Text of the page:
Christus Dominus 11 begins the second chapter of the document, which details the relationship of the bishop with his diocese. A diocese is defined in two ways:
- a portion of the people of God which is entrusted to a bishop to be shepherded by him with the cooperation of the presbytery.
- a particular church in which the one, holy, catholic, and apostolic Church of Christ is truly present and operative.
In other words, part of a universal whole, yet also inclusive of the four qualities attributed to that same universal Church. Something more, it seems, than a local representation of the Church of Rome.
Bishops are recognized as pastors, like the pope, “performing for (their people) the office of teaching, sanctifying, and governing.”
Bishops are entrusted with the care of the faithful, but also of “those who have strayed in any way from the path of truth or are ignorant of the Gospel of Christ and His saving mercy…”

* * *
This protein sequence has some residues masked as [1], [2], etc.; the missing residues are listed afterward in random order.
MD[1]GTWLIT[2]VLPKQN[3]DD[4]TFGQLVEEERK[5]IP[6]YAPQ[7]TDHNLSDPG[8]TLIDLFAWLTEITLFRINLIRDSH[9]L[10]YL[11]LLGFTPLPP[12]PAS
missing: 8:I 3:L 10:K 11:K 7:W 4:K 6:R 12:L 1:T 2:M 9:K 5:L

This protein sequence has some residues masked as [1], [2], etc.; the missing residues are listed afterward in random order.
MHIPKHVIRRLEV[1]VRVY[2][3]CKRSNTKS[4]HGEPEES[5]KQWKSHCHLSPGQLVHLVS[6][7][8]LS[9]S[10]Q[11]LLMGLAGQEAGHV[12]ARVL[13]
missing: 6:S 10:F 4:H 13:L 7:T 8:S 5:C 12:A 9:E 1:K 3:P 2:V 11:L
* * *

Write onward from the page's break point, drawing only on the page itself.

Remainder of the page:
I’m genuinely curious. Do bishops take this seriously? And if they do, how do they conduct this ministry to inactive Catholics and non-Christians? This commission need not always take the direct approach: namely, the bishop himself persuading people to return or convert to Christ. But at minimum, one would think if the bishop is not personally involved in these ministries, he oversees a coordinated effort through chancery or some other official channel.
What interfaith efforts does your bishop involve himself in? And how does he address the return of inactive Catholics?